Operation Paperclip

 

Operation Paperclip (originally Operation Overcast) (1949–1990) was the Office of Strategic Services (OSS) program in which over 1,500 German scientists, technicians, and engineers from Nazi Germany and other foreign countries were brought to the United States for employment in the aftermath of World War II.  It was conducted by the Joint Intelligence Objectives Agency (JIOA), and in the context of the burgeoning Cold War. One purpose of Operation Paperclip was to deny German scientific expertise and knowledge to the Soviet Union and the United Kingdom, as well as inhibiting post-war Germany from redeveloping its military research capabilities. The Soviet Union had competing extraction programs known as “trophy brigades” and Operation Osoaviakhim.

Although the JIOA’s recruitment of German scientists began after the Allied victory in Europe on May 8, 1945, U.S. President Harry Truman did not formally order the execution of Operation Paperclip until August 1945. Truman’s order expressly excluded anyone found “to have been a member of the Nazi Party, and more than a nominal participant in its activities, or an active supporter of Nazi militarism”. However, those restrictions would have rendered ineligible most of the leading scientists the JIOA had identified for recruitment, among them rocket scientists Wernher von Braun, Kurt H. Debus and Arthur Rudolph, and the physician Hubertus Strughold, each earlier classified as a “menace to the security of the Allied Forces”.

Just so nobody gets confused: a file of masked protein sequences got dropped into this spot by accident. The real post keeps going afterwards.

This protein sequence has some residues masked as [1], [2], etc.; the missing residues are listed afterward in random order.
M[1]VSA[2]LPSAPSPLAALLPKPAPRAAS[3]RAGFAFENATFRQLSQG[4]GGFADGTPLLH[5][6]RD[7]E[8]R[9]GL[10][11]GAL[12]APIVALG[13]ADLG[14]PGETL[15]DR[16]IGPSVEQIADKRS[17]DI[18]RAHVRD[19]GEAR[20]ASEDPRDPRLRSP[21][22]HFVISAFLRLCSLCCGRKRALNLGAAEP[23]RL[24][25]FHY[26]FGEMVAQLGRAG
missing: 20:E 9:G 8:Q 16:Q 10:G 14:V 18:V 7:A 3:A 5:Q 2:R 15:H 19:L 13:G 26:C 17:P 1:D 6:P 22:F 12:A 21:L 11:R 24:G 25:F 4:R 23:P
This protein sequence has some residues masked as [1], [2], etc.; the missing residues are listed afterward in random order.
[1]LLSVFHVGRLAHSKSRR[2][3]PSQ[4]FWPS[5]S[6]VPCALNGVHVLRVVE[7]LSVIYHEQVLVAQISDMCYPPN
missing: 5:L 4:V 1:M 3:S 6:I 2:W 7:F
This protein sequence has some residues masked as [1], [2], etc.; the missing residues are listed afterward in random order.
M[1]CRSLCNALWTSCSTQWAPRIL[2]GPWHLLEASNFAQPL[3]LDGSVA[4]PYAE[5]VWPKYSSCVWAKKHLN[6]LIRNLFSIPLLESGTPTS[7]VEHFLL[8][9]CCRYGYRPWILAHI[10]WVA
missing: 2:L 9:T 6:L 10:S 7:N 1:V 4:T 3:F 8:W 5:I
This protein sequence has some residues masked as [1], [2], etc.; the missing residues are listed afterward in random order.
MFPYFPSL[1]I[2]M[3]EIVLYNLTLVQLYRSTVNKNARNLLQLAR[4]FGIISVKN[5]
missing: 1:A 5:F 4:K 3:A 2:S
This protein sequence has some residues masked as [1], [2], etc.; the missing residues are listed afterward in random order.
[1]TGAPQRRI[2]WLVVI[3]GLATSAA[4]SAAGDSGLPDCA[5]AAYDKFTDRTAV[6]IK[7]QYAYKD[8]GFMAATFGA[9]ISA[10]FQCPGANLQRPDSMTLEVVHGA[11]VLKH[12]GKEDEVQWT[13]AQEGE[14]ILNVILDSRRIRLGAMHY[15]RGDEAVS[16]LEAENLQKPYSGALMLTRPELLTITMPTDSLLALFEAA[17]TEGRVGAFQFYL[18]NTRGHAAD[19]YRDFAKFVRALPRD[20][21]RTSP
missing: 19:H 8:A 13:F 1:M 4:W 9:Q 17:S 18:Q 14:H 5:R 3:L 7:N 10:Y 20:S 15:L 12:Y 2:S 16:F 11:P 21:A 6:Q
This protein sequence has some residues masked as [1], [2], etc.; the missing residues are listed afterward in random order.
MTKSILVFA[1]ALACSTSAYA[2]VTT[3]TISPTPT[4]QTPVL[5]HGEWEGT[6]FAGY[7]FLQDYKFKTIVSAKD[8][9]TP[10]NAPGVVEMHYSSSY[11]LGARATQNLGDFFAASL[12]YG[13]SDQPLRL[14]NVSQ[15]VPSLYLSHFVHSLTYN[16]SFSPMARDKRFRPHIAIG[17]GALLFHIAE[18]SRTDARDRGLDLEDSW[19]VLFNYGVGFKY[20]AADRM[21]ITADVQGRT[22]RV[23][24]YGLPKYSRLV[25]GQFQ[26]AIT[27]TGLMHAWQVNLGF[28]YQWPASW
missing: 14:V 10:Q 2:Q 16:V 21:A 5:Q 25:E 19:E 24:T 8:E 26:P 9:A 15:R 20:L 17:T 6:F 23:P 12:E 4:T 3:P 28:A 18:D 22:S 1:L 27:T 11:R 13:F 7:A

To circumvent President Truman’s anti-Nazi order and the Allied Potsdam and Yalta agreements, the JIOA worked independently to create false employment and political biographies for the scientists. The JIOA also expunged from the public record the scientists’ Nazi Party memberships and régime affiliations. Once “bleached” of their Nazism, the scientists were granted security clearances by the U.S. government to work in the United States. Paperclip, the project’s operational name, derived from the paperclips used to attach the scientists’ new political personae to their “US Government Scientist” JIOA personnel files.